[BACKGROUND - In Hungary, the number of the highest mortality hip fractures is between 12 000-15 000 per year. The cost of treating hip fractures is several times higher than that of preventive medical therapy. Thus, the compliance of patients with osteoporosis is of great importance. METHODS - Using the informatical database of St. András Rheumatology Hospital at Héviz, we collected one year’s prescription drugs for osteoporosis and compared them with the number of drugs obtained by the patients, determined from National Health Insurance data. RESULTS - In general, the patients obtained 75% of prescription drugs. From the 4354 boxes of prescribed antiporotics, 3637 contained bisphosphonate (not considering vitamin D and calcium). Within this group, 88% of combination preparations were obtained, which is a greater ratio than that of non-combination bisphosphonates (84%). CONCLUSIONS - On the basis of our results, we posit that prescription of a combination preparation somewhat improves the patients’ compliance. The low concordance of vitamin D and calcium preparations is worrying.]

Hungarian Immunology

MARCH 20, 2007

[The importance of etanercept treatment in rheumatology]

GERGELY Péter, POÓR Gyula

[Rheumatoid arthritis, juvenile idiopathic arthritis, ankylosing spondylitis and psoriatic arthritis are inflammatory rheumatic conditions of unknown origin. Common characteristic features of these disorders include a relatively high prevalence, poorly understood pathogenesis and an unresolved treatment as well as a significant impact on mortality, morbidity and medical expenditures. The recognition of the central role of TNF-α in immune mediated inflammatory conditions, mainly in rheumatoid arthritis has led to the introduction of TNF-α blocking biological therapy into clinical rheumatology revolutionizing the management of these diseases. Etanercept is a human soluble TNF-α receptor attached to human IgG capable of effectively neutralizing TNF-α and lymphotoxin alpha. Since its introduction in 1998 as the first biological agent approved for RA, several clinical trials as well as everyday practice have proven its efficacy and safety. To date approximately 440 thousand patients, mostly with inflammatory rheumatic diseases have been treated with etanercept. In the present paper the pathophysiological role of TNF-α, the results of clinical trials of etanercept and its cost-effectivenes as well as issues regarding the use of etanercept in Hungary are reviewed.]

LAM Extra for General Practicioners

OCTOBER 25, 2010

[PAIN AND PAIN CONTROL IN RHEUMATOLOGY]

GAÁL János

[In developed industrial countries the overall population prevalence of chronic rheumatic pain is around 35%. A classification that is useful in everyday practice is based on the origin of musculoskeletal pain and lists pain associated with degenerative joint diseases, pain related to metabolic bone diseases, non-articular and soft tissue rheumatism, and pain due to inflammation. In chronic pain syndrome pain itself has lost its adaptive biological role, and presents as a pathogenetic factor in its own right, accompanied by significant vegetative and psychological symptoms. Therapeutic exercise is of basic importance in the management of rheumatic pain. It is supplemented by various pharmacologic and nonpharmacologic methods. The latter include, among others, fomentations, packs, balneo- and hydrotherapeutic methods, electro-, mechanoand thermotherapeutic approaches. Pharmacological therapy usually means the use of simple analgesics, non-steroidal antiinflammatory drugs, steroids, minor opiates, and, lately, also major opiates, which may be supplemented by adjuvant agents such as tricyclic antidepressants and anticonvulsive drugs. When indicating the most often used non-steroidal antiinflammatory drugs, their potential side effects should carefully be considered. Invasive pain-killing methods on the border area between anaesthesiology and rheumatology (epidural steroid administration, ganglionic blockade, intravenous regional blockade) are applied in cases that do not respond to conventional therapy, and sometimes also as successful first-line intervention.]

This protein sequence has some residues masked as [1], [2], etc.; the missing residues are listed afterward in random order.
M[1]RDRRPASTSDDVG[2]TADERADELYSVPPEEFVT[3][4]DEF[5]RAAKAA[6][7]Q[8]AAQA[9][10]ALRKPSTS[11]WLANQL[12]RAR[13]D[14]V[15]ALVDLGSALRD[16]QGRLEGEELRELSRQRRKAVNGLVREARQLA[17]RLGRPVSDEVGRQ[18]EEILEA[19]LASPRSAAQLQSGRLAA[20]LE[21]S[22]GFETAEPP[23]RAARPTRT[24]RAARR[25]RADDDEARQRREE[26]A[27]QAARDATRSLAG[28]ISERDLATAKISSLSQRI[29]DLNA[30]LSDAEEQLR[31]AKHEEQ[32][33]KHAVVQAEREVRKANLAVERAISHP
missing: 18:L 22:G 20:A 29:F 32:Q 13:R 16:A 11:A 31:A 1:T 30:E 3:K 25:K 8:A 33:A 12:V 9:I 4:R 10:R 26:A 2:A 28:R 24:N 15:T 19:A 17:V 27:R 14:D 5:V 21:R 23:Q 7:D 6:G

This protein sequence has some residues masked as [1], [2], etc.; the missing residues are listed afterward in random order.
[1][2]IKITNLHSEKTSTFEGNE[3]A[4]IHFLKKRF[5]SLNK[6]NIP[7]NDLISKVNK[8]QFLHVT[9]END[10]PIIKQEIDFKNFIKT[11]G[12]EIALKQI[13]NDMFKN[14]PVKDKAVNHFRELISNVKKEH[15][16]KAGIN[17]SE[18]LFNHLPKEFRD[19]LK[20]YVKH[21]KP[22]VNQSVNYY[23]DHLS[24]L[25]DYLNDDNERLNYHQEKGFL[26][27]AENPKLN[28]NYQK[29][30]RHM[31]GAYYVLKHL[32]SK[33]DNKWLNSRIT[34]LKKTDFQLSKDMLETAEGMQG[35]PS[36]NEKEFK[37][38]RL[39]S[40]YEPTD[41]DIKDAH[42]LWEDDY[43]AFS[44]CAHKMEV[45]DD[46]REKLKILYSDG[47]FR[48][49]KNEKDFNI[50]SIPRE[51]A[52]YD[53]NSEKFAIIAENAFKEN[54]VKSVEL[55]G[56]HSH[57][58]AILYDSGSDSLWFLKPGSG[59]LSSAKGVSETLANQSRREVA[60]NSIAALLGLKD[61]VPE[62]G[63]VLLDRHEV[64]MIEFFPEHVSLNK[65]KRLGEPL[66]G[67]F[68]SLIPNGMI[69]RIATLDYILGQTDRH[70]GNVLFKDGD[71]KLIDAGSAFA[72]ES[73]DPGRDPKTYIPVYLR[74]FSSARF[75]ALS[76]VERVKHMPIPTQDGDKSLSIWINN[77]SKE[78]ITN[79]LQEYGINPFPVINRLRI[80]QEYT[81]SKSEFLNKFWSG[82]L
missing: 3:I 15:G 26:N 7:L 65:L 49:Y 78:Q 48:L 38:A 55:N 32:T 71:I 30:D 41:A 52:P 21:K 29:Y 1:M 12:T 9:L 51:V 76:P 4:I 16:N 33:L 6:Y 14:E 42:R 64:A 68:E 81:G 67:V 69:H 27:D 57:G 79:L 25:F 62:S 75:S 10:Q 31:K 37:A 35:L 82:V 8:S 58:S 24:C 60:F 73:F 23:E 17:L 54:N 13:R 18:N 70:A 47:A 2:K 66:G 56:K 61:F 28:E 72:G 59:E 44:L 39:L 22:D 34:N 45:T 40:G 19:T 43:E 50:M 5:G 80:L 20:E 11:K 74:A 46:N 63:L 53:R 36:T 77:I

Hungarian Immunology

MARCH 20, 2006

[Paraneoplastic diseases of the locomotor system]

ANDRÁS Csilla, SZÁNTÓ János, SZEKANECZ Zoltán, CSIKI Zoltán, ILLÉS Árpád, SZEKANECZ Éva, DANKÓ Katalin

[Paraneoplasias in rheumatology can be present in different forms of arthropathies, myopathies. In addition, we often see atypical forms of systemic autoimmune diseases. Vasculitis is mainly associated with lymphoproliferative diseases. The direct invasion of bones and joints is not present in paraneoplasia, as this entity is a collection of symptoms generated by the tumour itself by producing biologic mediators, hormones, peptides, antibodies, cytotoxic lymphocytes, autocrine and paracrine mediators. Recognition of paraneoplasia is of outmost importance because it attires attention to the presence of tumour in the organism and thus enables us for early treatment of the malignancy. Monitoring of the severity of paraneoplastic symptoms serves as a marker for determination of efficacy of the targeted oncological therapy. On the other side, because these severe symptoms affect the patient's quality of life and can lead even to death their in time recognition and treatment is extremely important.]